Wednesday, September 08, 2010

DMI Dave, Jonah, and the Rant

DMI Dave posted an interesting comment last Sunday over at Keepapitchinin's "Rant about Scriptural Literalism." Today, I'd like to ask Dave a few questions.

First, be assured that I'm ambivalent about whether the Jonah story is literal or metaphorical. What I want to know is how do past and present "senior LDS leaders" — First Presidency and Twelve — feel about it.

You said: "The CES Old Testament manual ... quotes Joseph Fielding Smith’s defense of a literal reading of Jonah being swallowed by a great fish." Here is the passage in question:

"The account of Jonah being swallowed by a  ' great fish '  has been the subject of much ridicule and controversy on the part of the world. They use this verse as one argument to sustain the belief that the book of Jonah is simply a parable and not a record of historical fact. Speaking to those who take such a position, Elder Joseph Fielding Smith said:

" 'Are we to reject it as being an impossibility and say that the Lord could not prepare a fish, or whale, to swallow Jonah? ... Surely the Lord sits in the heavens and laughs at the wisdom of the scoffer, and then on a sudden answers his folly by a repetition of the miracle in dispute, or by the presentation of one still greater....

" ' I believe, as did Mr. William J. Bryan, the story of Jonah. My chief reason for so believing is not in the fact that it is recorded in the Bible, or that the incident has been duplicated in our day, but in the fact that Jesus Christ, our Lord, believed it. The Jews sought him for a sign of his divinity. He gave them one, but not what they expected. The scoffers of his day, notwithstanding his mighty works, were incapable, because of sin, of believing.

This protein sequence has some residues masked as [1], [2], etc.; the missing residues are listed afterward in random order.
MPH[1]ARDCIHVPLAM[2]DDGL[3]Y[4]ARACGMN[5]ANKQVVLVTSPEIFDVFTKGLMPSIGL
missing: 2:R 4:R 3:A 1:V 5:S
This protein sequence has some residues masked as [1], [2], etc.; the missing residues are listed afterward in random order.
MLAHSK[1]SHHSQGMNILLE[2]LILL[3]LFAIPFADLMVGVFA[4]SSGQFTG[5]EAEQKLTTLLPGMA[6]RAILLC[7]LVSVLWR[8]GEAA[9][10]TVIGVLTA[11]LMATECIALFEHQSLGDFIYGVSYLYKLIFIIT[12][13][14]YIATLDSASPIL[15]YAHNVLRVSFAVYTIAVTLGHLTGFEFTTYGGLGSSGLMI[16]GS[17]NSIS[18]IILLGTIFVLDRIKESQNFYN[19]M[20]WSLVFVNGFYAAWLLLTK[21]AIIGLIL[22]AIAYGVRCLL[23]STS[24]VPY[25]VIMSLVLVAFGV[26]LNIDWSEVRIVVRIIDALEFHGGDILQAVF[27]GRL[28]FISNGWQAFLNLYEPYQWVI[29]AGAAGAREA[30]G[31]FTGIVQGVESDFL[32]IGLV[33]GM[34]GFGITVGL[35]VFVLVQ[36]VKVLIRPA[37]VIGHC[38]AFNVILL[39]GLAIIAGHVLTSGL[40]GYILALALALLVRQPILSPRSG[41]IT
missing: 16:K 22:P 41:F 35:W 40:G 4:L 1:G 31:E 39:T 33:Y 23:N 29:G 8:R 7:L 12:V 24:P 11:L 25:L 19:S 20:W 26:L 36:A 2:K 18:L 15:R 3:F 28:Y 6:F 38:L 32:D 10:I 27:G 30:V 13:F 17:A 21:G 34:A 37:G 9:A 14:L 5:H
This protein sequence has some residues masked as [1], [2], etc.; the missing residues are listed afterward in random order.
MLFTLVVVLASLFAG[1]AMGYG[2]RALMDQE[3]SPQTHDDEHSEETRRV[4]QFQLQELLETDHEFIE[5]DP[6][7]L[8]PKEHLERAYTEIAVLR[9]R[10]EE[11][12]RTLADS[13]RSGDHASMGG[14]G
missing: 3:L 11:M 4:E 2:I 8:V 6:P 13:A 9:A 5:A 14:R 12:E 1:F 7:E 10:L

" ' "He answered and said unto them, An evil and adulterous generation seeketh after a sign; and there shall no sign be given to it, but the sign of the Prophet Jonas: For as Jonas was three days and three nights in the whale’s belly; so shall the Son of man be three days and three nights in the heart of the earth." '  (Doctrines of Salvation, 2:314–15.) " (Religion 302, Third Edition, 2003, pp.98-99)

You said: "I think Elder Smith’s approach is not the approach taken by the senior LDS leaders of our own century."

If you mean they agree with Elder Smith but they would say it differently, I agree with you. But if you're saying they themselves have become the scoffers, then please tell me, Dave, how does CES do it?

How does CES publish a manual with the Churh logo on its back cover and distribute it to more than 300,000 LDS college students (2009 enrollment) without the approval of senior LDS leaders?

And I'm pretty sure the correct answer is: They don't.

The First Presidency and Twelve are in charge, Dave, not CES or Correlation. Therefore, what's in the 2003 edition of a twenty-nine-year-old manual *is* the approach that's been approved by the senior LDS leaders of this century. You can disagree with that manual if you want to, but you can't claim the support of current Church leaders.

You said: "Sometimes we overstate the extent to which LDS leaders and LDS manuals embrace literal readings.... such views are not in harmony with the guidance given in the [class] manual." But wait. Lesson 33 says:

"During his earthly ministry, the Savior spoke about the  ' sign of the prophet Jonas [Jonah] '  (Matthew 12:39). What did this sign mean? (See Matthew 12:39–41. Jonah spent three days and three nights in the belly of the great fish and then was brought forth alive. The Savior would spend three days and nights buried in the earth and then would come forth resurrected.)"  (p.163.)

In what way, Dave, is the CES manual not in harmony with the Gospel Doctrine manual regarding Jonah? Where, in fact, does any official 21st century LDS media suggest that the Jonah story isn't literal?

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